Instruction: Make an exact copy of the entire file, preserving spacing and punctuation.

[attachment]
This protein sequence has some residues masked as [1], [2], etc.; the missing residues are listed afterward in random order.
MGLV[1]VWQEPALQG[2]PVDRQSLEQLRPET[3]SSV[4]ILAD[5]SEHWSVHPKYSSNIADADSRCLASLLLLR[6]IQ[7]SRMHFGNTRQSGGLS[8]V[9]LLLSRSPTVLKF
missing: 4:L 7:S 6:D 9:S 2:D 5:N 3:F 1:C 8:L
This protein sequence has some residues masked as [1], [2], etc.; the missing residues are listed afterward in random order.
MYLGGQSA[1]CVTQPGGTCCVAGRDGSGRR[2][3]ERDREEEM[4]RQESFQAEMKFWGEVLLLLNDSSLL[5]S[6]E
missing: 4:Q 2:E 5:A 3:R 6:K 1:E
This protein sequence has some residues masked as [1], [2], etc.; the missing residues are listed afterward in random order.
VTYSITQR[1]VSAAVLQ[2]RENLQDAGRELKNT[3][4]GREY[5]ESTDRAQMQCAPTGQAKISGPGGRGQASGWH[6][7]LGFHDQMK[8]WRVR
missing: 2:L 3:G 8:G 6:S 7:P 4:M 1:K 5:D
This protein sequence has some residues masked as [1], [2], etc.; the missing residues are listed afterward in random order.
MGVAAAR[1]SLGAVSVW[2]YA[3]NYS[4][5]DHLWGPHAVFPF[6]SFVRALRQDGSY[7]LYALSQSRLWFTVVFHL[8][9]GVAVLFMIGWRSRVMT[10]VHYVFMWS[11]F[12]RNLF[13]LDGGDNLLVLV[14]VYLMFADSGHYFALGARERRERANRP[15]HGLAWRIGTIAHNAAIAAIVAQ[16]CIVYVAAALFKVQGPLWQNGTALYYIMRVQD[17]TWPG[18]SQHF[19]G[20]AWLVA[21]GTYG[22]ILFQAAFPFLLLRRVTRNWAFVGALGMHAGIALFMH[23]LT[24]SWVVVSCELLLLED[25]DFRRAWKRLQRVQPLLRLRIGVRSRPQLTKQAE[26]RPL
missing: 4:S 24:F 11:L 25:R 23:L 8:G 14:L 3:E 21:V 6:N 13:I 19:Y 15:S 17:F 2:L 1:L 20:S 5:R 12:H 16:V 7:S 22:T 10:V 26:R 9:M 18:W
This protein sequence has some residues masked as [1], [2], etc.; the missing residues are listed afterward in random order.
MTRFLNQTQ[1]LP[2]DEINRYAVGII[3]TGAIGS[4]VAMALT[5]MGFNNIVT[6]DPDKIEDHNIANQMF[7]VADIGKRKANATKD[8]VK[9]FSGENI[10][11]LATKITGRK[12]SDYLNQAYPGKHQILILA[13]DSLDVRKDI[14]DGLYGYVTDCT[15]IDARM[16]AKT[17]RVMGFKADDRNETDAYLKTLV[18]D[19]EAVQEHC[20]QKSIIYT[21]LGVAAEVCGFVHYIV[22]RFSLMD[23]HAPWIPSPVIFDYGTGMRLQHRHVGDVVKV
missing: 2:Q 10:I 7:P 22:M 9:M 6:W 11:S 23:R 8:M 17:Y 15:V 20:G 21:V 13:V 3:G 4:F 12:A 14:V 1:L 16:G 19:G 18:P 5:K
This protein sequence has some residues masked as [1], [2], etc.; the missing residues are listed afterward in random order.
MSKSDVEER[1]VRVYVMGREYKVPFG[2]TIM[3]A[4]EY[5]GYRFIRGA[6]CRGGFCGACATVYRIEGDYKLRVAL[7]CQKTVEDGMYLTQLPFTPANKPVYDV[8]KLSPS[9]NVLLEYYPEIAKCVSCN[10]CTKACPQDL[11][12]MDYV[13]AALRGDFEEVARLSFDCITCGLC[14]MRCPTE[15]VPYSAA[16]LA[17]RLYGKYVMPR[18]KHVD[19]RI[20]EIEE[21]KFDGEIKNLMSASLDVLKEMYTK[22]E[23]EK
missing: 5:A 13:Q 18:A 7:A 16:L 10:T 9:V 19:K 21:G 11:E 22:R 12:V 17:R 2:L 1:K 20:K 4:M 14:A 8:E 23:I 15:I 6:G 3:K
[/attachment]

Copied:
This protein sequence has some residues masked as [1], [2], etc.; the missing residues are listed afterward in random order.
MGLV[1]VWQEPALQG[2]PVDRQSLEQLRPET[3]SSV[4]ILAD[5]SEHWSVHPKYSSNIADADSRCLASLLLLR[6]IQ[7]SRMHFGNTRQSGGLS[8]V[9]LLLSRSPTVLKF
missing: 4:L 7:S 6:D 9:S 2:D 5:N 3:F 1:C 8:L
This protein sequence has some residues masked as [1], [2], etc.; the missing residues are listed afterward in random order.
MYLGGQSA[1]CVTQPGGTCCVAGRDGSGRR[2][3]ERDREEEM[4]RQESFQAEMKFWGEVLLLLNDSSLL[5]S[6]E
missing: 4:Q 2:E 5:A 3:R 6:K 1:E
This protein sequence has some residues masked as [1], [2], etc.; the missing residues are listed afterward in random order.
VTYSITQR[1]VSAAVLQ[2]RENLQDAGRELKNT[3][4]GREY[5]ESTDRAQMQCAPTGQAKISGPGGRGQASGWH[6][7]LGFHDQMK[8]WRVR
missing: 2:L 3:G 8:G 6:S 7:P 4:M 1:K 5:D
This protein sequence has some residues masked as [1], [2], etc.; the missing residues are listed afterward in random order.
MGVAAAR[1]SLGAVSVW[2]YA[3]NYS[4][5]DHLWGPHAVFPF[6]SFVRALRQDGSY[7]LYALSQSRLWFTVVFHL[8][9]GVAVLFMIGWRSRVMT[10]VHYVFMWS[11]F[12]RNLF[13]LDGGDNLLVLV[14]VYLMFADSGHYFALGARERRERANRP[15]HGLAWRIGTIAHNAAIAAIVAQ[16]CIVYVAAALFKVQGPLWQNGTALYYIMRVQD[17]TWPG[18]SQHF[19]G[20]AWLVA[21]GTYG[22]ILFQAAFPFLLLRRVTRNWAFVGALGMHAGIALFMH[23]LT[24]SWVVVSCELLLLED[25]DFRRAWKRLQRVQPLLRLRIGVRSRPQLTKQAE[26]RPL
missing: 4:S 24:F 11:L 25:R 23:L 8:G 14:L 3:E 21:V 6:N 13:I 19:Y 15:S 17:F 2:L 1:L 20:S 5:R 12:H 16:V 7:S 22:T 10:V 26:R 9:M 18:W
This protein sequence has some residues masked as [1], [2], etc.; the missing residues are listed afterward in random order.
MTRFLNQTQ[1]LP[2]DEINRYAVGII[3]TGAIGS[4]VAMALT[5]MGFNNIVT[6]DPDKIEDHNIANQMF[7]VADIGKRKANATKD[8]VK[9]FSGENI[10][11]LATKITGRK[12]SDYLNQAYPGKHQILILA[13]DSLDVRKDI[14]DGLYGYVTDCT[15]IDARM[16]AKT[17]RVMGFKADDRNETDAYLKTLV[18]D[19]EAVQEHC[20]QKSIIYT[21]LGVAAEVCGFVHYIV[22]RFSLMD[23]HAPWIPSPVIFDYGTGMRLQHRHVGDVVKV
missing: 2:Q 10:I 7:P 22:M 9:M 6:W 11:S 23:R 8:M 17:Y 15:V 20:G 21:V 13:V 3:G 4:F 12:A 14:V 1:L 16:G 19:G 18:P 5:K
This protein sequence has some residues masked as [1], [2], etc.; the missing residues are listed afterward in random order.
MSKSDVEER[1]VRVYVMGREYKVPFG[2]TIM[3]A[4]EY[5]GYRFIRGA[6]CRGGFCGACATVYRIEGDYKLRVAL[7]CQKTVEDGMYLTQLPFTPANKPVYDV[8]KLSPS[9]NVLLEYYPEIAKCVSCN[10]CTKACPQDL[11][12]MDYV[13]AALRGDFEEVARLSFDCITCGLC[14]MRCPTE[15]VPYSAA[16]LA[17]RLYGKYVMPR[18]KHVD[19]RI[20]EIEE[21]KFDGEIKNLMSASLDVLKEMYTK[22]E[23]EK
missing: 5:A 13:Q 18:A 7:A 16:L 10:T 9:V 19:K 21:G 11:E 22:R 12:V 17:R 2:L 1:K 20:K 4:M 14:A 8:E 23:I 15:I 6:G 3:K